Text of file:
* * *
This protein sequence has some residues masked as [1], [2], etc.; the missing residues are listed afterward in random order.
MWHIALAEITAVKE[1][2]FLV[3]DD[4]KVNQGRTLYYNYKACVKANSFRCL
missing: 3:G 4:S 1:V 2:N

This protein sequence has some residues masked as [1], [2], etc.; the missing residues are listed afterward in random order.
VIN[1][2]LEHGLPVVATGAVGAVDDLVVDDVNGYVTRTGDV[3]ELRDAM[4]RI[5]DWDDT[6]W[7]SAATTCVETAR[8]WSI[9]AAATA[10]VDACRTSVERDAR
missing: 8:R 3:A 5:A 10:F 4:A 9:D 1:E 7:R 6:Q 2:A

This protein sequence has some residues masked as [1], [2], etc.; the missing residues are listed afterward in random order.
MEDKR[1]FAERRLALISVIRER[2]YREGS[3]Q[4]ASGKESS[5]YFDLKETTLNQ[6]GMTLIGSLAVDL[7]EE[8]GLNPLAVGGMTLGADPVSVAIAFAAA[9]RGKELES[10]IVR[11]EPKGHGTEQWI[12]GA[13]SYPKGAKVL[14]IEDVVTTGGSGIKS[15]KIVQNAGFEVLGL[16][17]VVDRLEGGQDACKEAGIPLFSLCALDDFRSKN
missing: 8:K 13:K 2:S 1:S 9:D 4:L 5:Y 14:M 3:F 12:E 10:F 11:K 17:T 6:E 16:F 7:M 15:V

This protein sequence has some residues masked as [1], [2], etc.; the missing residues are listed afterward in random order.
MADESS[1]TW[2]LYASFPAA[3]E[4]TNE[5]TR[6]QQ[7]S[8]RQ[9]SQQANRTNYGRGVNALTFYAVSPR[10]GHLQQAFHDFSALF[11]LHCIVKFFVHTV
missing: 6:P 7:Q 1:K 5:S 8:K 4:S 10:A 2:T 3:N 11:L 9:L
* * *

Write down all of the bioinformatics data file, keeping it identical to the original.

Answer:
This protein sequence has some residues masked as [1], [2], etc.; the missing residues are listed afterward in random order.
MWHIALAEITAVKE[1][2]FLV[3]DD[4]KVNQGRTLYYNYKACVKANSFRCL
missing: 3:G 4:S 1:V 2:N

This protein sequence has some residues masked as [1], [2], etc.; the missing residues are listed afterward in random order.
VIN[1][2]LEHGLPVVATGAVGAVDDLVVDDVNGYVTRTGDV[3]ELRDAM[4]RI[5]DWDDT[6]W[7]SAATTCVETAR[8]WSI[9]AAATA[10]VDACRTSVERDAR
missing: 8:R 3:A 5:A 10:F 4:A 9:D 1:E 7:R 6:Q 2:A

This protein sequence has some residues masked as [1], [2], etc.; the missing residues are listed afterward in random order.
MEDKR[1]FAERRLALISVIRER[2]YREGS[3]Q[4]ASGKESS[5]YFDLKETTLNQ[6]GMTLIGSLAVDL[7]EE[8]GLNPLAVGGMTLGADPVSVAIAFAAA[9]RGKELES[10]IVR[11]EPKGHGTEQWI[12]GA[13]SYPKGAKVL[14]IEDVVTTGGSGIKS[15]KIVQNAGFEVLGL[16][17]VVDRLEGGQDACKEAGIPLFSLCALDDFRSKN
missing: 8:K 13:K 2:S 1:S 9:D 4:L 5:Y 14:M 3:F 12:E 10:F 11:K 17:T 6:E 16:F 7:M 15:V

This protein sequence has some residues masked as [1], [2], etc.; the missing residues are listed afterward in random order.
MADESS[1]TW[2]LYASFPAA[3]E[4]TNE[5]TR[6]QQ[7]S[8]RQ[9]SQQANRTNYGRGVNALTFYAVSPR[10]GHLQQAFHDFSALF[11]LHCIVKFFVHTV
missing: 6:P 7:Q 1:K 5:S 8:K 4:S 10:A 2:T 3:N 11:L 9:L